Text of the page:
The Sad Science of 'Batty Boffins' - Going Up

The primary means of putting a payload into space is the rocket. Rockets have been around for hundreds of years, but it wasn't until the Second World War that their potential for delivering a payload, in this case a bomb, was seriously developed.
Early rockets weere highly prone to failure on launch, blowing up  shortly after take off.

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Going Up

The Primary means of putting a payload into space is the rocket. Rockets have been around for hundreds of years. As early as the tenth century rockets were being used to, yes you guessed it, maim and kill people; the Chinese used them as weapons and, to be fair, for entertainment as well. These early rockets were propelled by burning a solid fuel, gunpowder, producing hot gasses that escaped from the back of the rocket to create forward thrust, effectively utilising Newton's third law of motion, though the Chinese, we think, were not aware of this formal law at the time. Much later rockets were used as artillery weapons during the Napoleonic wars (more killing), but due to a  perceived lack of effectiveness (not enough killing) had not been developed further.

During the early 20th century there was a big interest in space travel and rockets as a means of travel were pioneered by many scientists and  enthusiasts: American Robert Hutchings Goddard, Russian Konstantin Eduardovitch Tsiolkovsky and Hermann Oberth in Germany to name a few. There were many successes and failures but their work, having little official backing, was limited in what it achieved.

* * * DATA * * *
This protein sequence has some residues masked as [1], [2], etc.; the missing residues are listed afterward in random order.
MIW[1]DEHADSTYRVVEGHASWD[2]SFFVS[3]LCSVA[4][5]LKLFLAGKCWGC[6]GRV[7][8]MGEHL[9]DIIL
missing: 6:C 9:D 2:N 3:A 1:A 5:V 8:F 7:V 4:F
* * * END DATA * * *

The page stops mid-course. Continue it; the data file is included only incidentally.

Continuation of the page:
It was not until World War Two that officially backed extensive research and development into rocket propulsion took place. Most notable was the German team led by Wernher von Braun, a former student of Hermann Oberth, that produced the V2 rocket, designed to carry a warhead into the upper atmosphere on a ballistic trajectory and deliver it to a target hundreds of miles away (much more killing). After World War Two there was a race by the American and Russians to acquire the German rocket technology; Wernher von Braun and most of his team surrendered to the Americans, others were employed in Russian service.

Both the Americans and Russians, spurred on by the Cold War, began to develop their own rockets, primarily to deliver their nuclear warheads to each other's homeland (possibly mega amounts of killing), but the hidden agenda by the main development teams was to put men into space. The Russians were first and launched the first man made satellite into orbit, called Sputnik, on the 4th of October 1957 using a specially modified version of the R7 rocket. Other launches followed when the Russians launched Laika, a small dog that sadly died in orbit through heat exhaustion, and then successfully placed the first human being, Yuri Gagarin, into space on the 12th of April 1961. Gagarin completed one orbit of Earth and landed safely again.

The Americans were not far behind. They used their Redstone and Atlas rockets to launch the Mercury and Gemini spacecraft into orbit. The Apollo missions, which followed used the massive Saturn V rockets, a three stage liquid fuelled launch vehicle delivering 34,020,000 N (7,648,000 pounds-force) of thrust, to launch each of the 10 expeditions to the Moon.

The hybrid Space Shuttle used liquid fuelled engines augmented by solid fuelled boosters at lift-off like a traditional rocket, and returned to earth as glider.

The latest developments include an electric motor that expels ions to produce thrust instead of using chemical fuels. These types of engines are unsuitable for a launch vehicle but are good for interplanetary travel, where their relatively slow acceleration is not a huge negative factor.